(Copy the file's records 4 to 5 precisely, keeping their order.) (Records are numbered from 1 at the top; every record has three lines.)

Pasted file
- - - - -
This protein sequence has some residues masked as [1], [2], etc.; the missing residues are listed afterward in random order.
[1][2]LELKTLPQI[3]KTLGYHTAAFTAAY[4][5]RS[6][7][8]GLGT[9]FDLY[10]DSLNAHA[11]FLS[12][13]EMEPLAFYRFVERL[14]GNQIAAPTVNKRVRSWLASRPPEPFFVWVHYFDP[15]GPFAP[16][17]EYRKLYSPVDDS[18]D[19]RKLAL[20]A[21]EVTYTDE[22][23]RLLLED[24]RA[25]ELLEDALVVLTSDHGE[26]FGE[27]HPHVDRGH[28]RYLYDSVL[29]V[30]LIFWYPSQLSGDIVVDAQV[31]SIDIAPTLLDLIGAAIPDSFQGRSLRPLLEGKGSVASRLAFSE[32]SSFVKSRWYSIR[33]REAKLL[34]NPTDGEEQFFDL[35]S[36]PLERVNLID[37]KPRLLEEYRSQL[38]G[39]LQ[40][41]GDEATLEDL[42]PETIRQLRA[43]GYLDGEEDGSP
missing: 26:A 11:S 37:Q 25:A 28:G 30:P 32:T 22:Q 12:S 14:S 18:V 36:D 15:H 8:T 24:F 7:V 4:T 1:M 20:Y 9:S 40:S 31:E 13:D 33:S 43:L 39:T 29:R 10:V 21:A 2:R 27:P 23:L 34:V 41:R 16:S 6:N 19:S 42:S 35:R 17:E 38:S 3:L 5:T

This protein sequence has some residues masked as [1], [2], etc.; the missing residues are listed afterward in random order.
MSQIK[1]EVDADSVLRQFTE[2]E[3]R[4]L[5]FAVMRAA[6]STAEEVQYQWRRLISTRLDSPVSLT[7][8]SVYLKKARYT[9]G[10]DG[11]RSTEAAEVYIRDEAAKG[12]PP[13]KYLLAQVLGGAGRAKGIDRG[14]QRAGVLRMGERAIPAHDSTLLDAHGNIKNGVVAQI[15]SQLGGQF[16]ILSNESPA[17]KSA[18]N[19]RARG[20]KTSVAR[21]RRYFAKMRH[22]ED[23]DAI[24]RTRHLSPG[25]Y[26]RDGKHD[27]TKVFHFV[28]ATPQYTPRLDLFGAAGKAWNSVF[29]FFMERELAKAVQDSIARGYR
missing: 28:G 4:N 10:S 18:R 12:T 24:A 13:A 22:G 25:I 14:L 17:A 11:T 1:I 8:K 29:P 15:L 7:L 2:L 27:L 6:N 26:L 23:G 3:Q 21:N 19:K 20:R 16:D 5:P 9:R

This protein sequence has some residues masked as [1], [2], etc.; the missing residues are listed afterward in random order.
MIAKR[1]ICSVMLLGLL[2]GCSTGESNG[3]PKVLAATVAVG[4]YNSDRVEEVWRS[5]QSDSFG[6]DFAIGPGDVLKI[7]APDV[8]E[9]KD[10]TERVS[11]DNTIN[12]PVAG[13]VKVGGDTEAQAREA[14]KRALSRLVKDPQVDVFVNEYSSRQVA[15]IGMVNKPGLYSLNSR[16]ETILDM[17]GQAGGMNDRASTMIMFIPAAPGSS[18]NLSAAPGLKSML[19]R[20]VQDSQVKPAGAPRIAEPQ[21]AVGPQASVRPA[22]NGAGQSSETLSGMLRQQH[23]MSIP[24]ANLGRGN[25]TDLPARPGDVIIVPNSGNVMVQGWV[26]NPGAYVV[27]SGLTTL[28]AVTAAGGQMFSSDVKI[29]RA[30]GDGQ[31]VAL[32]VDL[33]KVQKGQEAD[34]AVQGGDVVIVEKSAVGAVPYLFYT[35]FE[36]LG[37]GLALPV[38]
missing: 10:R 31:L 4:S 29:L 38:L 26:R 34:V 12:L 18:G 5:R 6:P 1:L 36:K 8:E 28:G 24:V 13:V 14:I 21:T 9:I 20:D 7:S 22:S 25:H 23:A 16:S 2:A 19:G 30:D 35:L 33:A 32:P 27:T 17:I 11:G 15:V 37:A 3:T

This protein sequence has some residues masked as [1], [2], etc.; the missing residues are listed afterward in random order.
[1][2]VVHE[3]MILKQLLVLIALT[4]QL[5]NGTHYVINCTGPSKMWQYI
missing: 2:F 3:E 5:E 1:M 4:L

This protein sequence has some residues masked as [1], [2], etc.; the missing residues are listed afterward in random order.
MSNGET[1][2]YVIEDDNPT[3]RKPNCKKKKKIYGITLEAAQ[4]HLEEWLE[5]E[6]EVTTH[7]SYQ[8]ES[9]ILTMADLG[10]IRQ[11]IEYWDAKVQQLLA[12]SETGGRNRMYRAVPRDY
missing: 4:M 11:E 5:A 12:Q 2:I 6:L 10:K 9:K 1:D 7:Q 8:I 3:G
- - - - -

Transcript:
This protein sequence has some residues masked as [1], [2], etc.; the missing residues are listed afterward in random order.
[1][2]VVHE[3]MILKQLLVLIALT[4]QL[5]NGTHYVINCTGPSKMWQYI
missing: 2:F 3:E 5:E 1:M 4:L

This protein sequence has some residues masked as [1], [2], etc.; the missing residues are listed afterward in random order.
MSNGET[1][2]YVIEDDNPT[3]RKPNCKKKKKIYGITLEAAQ[4]HLEEWLE[5]E[6]EVTTH[7]SYQ[8]ES[9]ILTMADLG[10]IRQ[11]IEYWDAKVQQLLA[12]SETGGRNRMYRAVPRDY
missing: 4:M 11:E 5:A 12:Q 2:I 6:L 10:K 9:K 1:D 7:Q 8:I 3:G